Stolen Focus – Key learnings for authors and writers from Johann Hari’s book

Stolen Focus – Key learnings for authors and writers from Johann Hari’s book

August 5, 2022

We’re told to be ‘great writers,’ we need to be a ‘great readers’. But what happens when our own desire and capacity to read deeply, departs? How can we expect others to be absorbed by our words and books, when we struggle to be absorbed by the words and works of others? What’s causing this struggle?

Chapter 4 of Johann Hari’s book Stolen Focus is titled ‘The Collapse of Sustained Reading’. And even to get to Chapter 4 I’d already found myself putting the book down multiple times to answer emails and texts, check the headlines, grab some food, stare out the window – and other miscellaneous non-readerly things.

Hariri quotes a Gallup statistics poll that found “some 57% of Americans do not read a single book in a year,” and that the “average American spends seventeen minutes a day reading books compared to 5.4 hours on their phone”. It’s likely this is similar for readers from other countries too.

Have you found over the last few years that your attention levels have plummeted and it’s harder and harder to get through novels and non-fiction, even though you love reading?

Are you distracted by emails? The latest tweets? Scrolling through online videos? The latest TV news? The call of a new streaming service or podcast?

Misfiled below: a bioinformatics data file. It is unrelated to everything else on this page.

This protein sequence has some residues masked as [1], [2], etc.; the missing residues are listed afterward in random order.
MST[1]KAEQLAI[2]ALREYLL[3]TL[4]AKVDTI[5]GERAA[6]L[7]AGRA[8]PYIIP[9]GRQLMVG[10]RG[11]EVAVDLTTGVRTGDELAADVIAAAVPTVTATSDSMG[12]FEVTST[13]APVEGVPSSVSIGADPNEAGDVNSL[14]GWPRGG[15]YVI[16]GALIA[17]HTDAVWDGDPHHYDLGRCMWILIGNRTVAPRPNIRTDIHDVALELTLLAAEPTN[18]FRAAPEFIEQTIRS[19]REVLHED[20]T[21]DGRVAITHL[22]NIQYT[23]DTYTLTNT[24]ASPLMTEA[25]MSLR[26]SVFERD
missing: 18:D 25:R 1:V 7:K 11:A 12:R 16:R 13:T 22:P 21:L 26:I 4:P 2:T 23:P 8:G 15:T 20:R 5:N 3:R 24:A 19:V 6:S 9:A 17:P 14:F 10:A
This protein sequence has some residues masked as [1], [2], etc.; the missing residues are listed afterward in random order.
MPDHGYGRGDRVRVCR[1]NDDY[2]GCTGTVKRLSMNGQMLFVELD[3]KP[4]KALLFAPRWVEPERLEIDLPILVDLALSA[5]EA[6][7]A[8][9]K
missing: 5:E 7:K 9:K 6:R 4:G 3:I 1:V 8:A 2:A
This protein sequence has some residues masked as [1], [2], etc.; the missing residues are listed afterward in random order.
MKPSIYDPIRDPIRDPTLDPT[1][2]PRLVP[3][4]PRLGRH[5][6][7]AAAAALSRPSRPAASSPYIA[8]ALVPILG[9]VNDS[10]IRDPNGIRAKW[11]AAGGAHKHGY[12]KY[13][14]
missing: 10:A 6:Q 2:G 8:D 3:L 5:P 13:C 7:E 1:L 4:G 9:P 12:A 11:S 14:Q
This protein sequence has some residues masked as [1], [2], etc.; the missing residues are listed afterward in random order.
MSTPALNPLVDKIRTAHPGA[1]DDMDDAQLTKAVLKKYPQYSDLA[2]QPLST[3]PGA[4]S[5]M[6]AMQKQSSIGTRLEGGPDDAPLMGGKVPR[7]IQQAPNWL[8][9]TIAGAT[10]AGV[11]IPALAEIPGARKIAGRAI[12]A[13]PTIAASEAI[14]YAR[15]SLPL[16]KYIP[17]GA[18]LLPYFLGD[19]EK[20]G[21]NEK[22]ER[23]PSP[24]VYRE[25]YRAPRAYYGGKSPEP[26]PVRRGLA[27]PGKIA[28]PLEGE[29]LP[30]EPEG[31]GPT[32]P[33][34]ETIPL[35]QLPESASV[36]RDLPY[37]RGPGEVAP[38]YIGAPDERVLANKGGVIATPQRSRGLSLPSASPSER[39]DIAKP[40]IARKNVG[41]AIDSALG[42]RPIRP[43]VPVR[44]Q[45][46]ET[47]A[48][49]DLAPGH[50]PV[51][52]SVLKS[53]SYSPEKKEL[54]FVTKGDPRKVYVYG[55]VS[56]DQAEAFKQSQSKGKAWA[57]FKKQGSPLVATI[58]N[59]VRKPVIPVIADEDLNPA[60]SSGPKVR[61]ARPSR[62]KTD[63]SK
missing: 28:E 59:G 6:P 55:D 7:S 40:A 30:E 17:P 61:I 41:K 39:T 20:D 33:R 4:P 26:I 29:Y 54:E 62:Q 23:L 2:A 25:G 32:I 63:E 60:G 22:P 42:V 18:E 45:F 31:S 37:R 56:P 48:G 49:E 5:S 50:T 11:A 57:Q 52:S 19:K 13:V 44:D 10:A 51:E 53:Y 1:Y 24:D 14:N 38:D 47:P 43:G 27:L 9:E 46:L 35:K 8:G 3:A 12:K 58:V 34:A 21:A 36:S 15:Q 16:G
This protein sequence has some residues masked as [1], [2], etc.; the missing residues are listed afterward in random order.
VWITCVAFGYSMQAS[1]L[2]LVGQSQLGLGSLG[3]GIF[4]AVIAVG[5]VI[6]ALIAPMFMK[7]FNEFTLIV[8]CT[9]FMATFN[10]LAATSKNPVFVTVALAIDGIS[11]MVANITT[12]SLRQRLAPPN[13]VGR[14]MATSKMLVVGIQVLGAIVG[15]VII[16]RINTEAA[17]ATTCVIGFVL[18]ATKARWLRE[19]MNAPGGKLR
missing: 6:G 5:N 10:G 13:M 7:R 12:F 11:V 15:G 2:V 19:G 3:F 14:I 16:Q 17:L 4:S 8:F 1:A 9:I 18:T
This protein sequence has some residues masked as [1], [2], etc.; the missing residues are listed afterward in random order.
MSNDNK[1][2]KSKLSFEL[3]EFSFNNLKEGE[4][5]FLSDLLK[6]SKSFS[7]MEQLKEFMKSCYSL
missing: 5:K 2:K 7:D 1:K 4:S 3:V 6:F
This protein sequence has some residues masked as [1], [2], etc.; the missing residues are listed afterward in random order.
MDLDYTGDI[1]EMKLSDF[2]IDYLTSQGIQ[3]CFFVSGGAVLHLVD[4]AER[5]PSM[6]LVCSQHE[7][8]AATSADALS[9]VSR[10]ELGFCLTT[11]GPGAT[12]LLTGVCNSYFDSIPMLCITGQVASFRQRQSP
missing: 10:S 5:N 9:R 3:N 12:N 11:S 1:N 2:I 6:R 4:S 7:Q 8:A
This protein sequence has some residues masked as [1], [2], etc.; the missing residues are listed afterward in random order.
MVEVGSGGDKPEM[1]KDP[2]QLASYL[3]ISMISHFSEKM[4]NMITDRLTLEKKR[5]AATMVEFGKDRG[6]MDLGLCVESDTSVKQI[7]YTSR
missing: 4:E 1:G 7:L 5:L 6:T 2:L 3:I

And are you finding that you’ve become part of the DNF crowd… ie: readers who ‘did not finish’ a book.

I think there are great reasons to DNF, after all, life’s too short to stick with a book that’s:

  • not well written
  • doesn’t live up to its blurb
  • whose characters, plot or handling of a subject are off-putting or boring

Or do we DNF because there is just so much choice out there, so many books and blogs, so many distractions and too many to-do’s on our lists? Are we being lulled into intellectual laziness by the constant demands on our attention and time?

Johann Hari’s book Stolen Focus has many answers. You’ll just need to read it.

And then you need to commit. Commit to giving yourself blocks of time, free of distraction.

Time to read. Time to write.

And when it comes time to publish, be sure to deliver a book so worthy of readers that they won’t be able to put it down.